School buses are parked in Hartford on Thursday, June 25. Yehyun Kim / CT Mirror
School buses are parked in Hartford on Thursday, June 25. Yehyun Kim / CT Mirror

Hundreds of school bus drivers might not show up for work on Monday, the deadline for state employees and education workers to be vaccinated or tested for COVID-19 weekly.

About 227 bus drivers at some of the state’s largest bus companies are refusing to get vaccinated or take the tests, according to the Connecticut School Transportation Association.

The “drivers will walk out the door after work on Friday, leaving 227 buses idle,” wrote transportation lobbyist Jean Cronin in a letter to the state Department of Education.

“The school bus driver shortage will become 10 times worse” on Monday, Cronin wrote. “The state of Connecticut has just created the perfect storm for school bus drivers.”

Steve Gardner, a general manager at All-Star Transportation — a bus company that services 35 towns and cities in Litchfield, Fairfield and New Haven counties — said that 25% of its total employees are unvaccinated and estimates that 5-10% do not want to get tested either, adding that unvaccinated drivers are concerned about the inconvenience and cost of testing.

“We’re already scrambling and working hard to get these kids to school because we’re so short,” he said. “Our managers and safety people and our operations staff are all out driving school buses. And now the state adds on more responsibility for these people. And it’s too much.”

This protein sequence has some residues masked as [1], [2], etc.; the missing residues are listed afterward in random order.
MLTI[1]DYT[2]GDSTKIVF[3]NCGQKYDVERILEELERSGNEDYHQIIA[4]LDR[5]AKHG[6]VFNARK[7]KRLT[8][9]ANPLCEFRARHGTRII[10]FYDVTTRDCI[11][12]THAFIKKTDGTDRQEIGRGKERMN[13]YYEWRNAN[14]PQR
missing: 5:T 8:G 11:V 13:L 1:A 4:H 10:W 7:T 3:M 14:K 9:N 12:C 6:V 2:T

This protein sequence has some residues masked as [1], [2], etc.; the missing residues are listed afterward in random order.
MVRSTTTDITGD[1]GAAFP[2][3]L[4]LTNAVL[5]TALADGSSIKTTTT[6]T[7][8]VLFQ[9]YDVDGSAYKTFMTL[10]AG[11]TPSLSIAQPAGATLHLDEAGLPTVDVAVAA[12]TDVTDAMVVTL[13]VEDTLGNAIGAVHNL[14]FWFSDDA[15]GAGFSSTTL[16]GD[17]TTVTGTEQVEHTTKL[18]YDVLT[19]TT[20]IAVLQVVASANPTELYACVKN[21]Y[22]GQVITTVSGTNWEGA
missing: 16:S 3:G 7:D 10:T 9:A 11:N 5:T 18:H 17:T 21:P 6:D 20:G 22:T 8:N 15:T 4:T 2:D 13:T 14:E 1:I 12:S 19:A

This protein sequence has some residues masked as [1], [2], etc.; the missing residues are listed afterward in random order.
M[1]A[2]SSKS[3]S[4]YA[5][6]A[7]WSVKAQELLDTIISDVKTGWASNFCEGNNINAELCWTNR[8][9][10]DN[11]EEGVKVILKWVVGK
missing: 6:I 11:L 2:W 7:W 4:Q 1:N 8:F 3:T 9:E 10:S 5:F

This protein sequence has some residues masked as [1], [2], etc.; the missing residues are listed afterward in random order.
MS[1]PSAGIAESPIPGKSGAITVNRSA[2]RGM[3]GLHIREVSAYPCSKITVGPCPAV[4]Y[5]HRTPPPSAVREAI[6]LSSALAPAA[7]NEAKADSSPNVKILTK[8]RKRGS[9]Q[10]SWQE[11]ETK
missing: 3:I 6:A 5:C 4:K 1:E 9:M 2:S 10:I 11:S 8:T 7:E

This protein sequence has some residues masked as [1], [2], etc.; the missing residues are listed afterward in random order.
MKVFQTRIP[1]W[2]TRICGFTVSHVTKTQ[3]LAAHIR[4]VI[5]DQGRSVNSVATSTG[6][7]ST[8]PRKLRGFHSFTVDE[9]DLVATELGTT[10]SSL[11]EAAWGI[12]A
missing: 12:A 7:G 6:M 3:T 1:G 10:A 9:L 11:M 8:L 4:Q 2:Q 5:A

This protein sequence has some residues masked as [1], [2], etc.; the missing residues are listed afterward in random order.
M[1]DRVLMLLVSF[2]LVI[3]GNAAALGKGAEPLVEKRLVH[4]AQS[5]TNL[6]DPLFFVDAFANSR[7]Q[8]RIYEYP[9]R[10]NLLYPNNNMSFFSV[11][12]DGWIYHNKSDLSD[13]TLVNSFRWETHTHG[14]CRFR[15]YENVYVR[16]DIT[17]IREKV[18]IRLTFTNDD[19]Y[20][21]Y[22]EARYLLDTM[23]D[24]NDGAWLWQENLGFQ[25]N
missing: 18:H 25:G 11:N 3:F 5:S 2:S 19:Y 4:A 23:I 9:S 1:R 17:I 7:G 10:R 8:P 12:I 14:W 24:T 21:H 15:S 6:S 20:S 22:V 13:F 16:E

Some employees have changed their minds between Thursday and Friday, Gardner said. “Some people are now saying, ‘Well, I don’t want to be without a job or not be able to work. So, I changed my mind, I want to get tested weekly,’ which is a good thing.”

He also explained that he’s been in touch with superintendents to tell them how many bus drivers are not going to test.

“Any substitute driver we have, they’re out there driving every day already,” Gardner said. “So come Monday, if there’s drivers that won’t test, then they will be off the road, and there will be nobody to cover that route.”

Gov. Ned Lamont has said in recent days that school bus driver positions have been hard to fill, and he would be willing to deploy the National Guard to help. However, during a Thursday press conference, he said no districts made a request yet and that they are in “active discussions with the bus drivers.”

“We’ve done everything to accelerate getting additional bus drivers in place,” Lamont said. “I can tell you we have some health care drivers, they’ll be able to step in and help for some of those kids with special needs that can’t drive the school buses but they can do that as well.”

Josh Geballe, the state’s chief operating officer, said they have “all the state agencies responsible for approving new bus drivers” expediting new requests for drivers that come through.

“We’re providing support across a number of different districts, and we are on call to do everything we can to help,” he said. “But we do know that some districts are very concerned about disruptions early next week, but we’re definitely hoping to avoid that.”

Fran Rabinowitz, executive director of the Connecticut Association of Public School Superintendents, said that with an existing bus driver shortage and school buses being much more crowded in some districts than they would like, the shortage is only going to increase now that some drivers are not getting vaccinated or tested.

“If they’re not going to test and they’re not going to vaccinate, we’re going to lose additional drivers,” she said. “But I think we can’t allow anyone to be with our children [if they’re not vaccinated or testing]. Safety is the first issue, so we have to ensure that they’re either vaccinated or testing.”